Forgive me this digression, and allow me to drop a tear over a departed friend; and, what is more excellent, an honest man. My L.! thou wilt feel all that kindness can inspire in the death of . The event was sudden, and thy gentle spirit would be more alarmed on that account. But, my L., thou hast less to lament, as old age was creeping on, and the period of doing good, and being useful, was nearly over. At sixty years of age the tenement gets fast out of repair, and the lodger with anxiety thinks of a discharge. In such a situation, the poet might well say,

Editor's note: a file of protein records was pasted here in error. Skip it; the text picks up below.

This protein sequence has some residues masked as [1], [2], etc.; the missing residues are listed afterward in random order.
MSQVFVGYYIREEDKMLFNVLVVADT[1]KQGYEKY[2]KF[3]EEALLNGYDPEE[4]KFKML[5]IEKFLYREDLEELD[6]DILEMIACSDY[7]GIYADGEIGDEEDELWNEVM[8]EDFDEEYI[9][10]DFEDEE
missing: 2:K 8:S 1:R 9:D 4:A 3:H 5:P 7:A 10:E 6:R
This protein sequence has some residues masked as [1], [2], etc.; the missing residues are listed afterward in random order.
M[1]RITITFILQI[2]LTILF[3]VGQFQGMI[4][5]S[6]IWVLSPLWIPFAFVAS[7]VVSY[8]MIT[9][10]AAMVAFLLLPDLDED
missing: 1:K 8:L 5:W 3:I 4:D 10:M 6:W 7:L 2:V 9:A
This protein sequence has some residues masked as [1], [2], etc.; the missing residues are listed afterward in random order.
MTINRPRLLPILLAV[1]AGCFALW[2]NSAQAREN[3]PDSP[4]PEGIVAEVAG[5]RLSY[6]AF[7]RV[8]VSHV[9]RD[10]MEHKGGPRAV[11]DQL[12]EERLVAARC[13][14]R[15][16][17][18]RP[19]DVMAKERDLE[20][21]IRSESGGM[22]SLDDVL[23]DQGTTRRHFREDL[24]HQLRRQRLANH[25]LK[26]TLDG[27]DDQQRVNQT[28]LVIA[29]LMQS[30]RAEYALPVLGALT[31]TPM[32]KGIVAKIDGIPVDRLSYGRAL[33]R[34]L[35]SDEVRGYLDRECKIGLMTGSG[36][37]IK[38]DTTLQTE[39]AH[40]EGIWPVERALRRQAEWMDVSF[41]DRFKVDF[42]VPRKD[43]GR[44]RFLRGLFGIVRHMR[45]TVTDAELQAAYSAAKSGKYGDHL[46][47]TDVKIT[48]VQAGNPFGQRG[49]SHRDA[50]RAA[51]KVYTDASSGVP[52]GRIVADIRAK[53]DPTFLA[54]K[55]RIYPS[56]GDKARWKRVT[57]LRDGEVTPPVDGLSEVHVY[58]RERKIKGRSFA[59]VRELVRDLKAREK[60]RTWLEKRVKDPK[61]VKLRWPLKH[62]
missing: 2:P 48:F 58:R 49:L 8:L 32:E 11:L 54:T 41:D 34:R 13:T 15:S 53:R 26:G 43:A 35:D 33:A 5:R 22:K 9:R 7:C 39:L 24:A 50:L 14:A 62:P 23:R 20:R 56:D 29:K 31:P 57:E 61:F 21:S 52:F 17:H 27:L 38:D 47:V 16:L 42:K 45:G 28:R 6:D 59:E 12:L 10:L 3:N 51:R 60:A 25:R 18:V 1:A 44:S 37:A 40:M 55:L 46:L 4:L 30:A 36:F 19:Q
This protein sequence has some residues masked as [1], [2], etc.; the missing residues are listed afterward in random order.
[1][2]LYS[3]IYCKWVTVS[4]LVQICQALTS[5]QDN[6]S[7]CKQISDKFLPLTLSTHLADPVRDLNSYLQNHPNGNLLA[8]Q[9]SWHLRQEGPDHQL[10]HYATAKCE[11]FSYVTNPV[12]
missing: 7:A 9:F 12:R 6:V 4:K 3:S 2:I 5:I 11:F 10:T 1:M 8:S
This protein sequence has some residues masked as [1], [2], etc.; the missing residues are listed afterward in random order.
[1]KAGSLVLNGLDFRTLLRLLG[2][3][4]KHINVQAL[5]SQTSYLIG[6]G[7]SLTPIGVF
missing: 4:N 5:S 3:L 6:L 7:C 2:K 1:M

“The soul uneasy," &c. My L. talks of leaving the country, may a kind angel guide thy steps hither! Solitude at length grows tiresome. Thou sayest thou wilt quit the place with regret, I think so too. Does not something uneasy mingle with the very reflection of leaving it? It is like parting with an old friend, whose temper and company one has long been acquainted with. I think I see you looking twenty times a day at the house, almost counting every brick and pane of glass, and telling them at the same time, with a sigh, you are going to leave them. Oh, happy modification of matter! they will remain insensible of thy loss. But how wilt thou be able to part with thy garden? The recollection of so many pleasing walks must have endeared it to you. The trees, the shrubs, the flowers, which thou rearedst with thy own hands, will they not droop and fade away sooner upon thy departure? Who will be thy successor to nurse them in thy absence? Thou wilt leave thy name upon the myrtle-tree. If trees, and shrubs, and flowers, could compose an elegy, I should expect a very plaintive one upon this subject.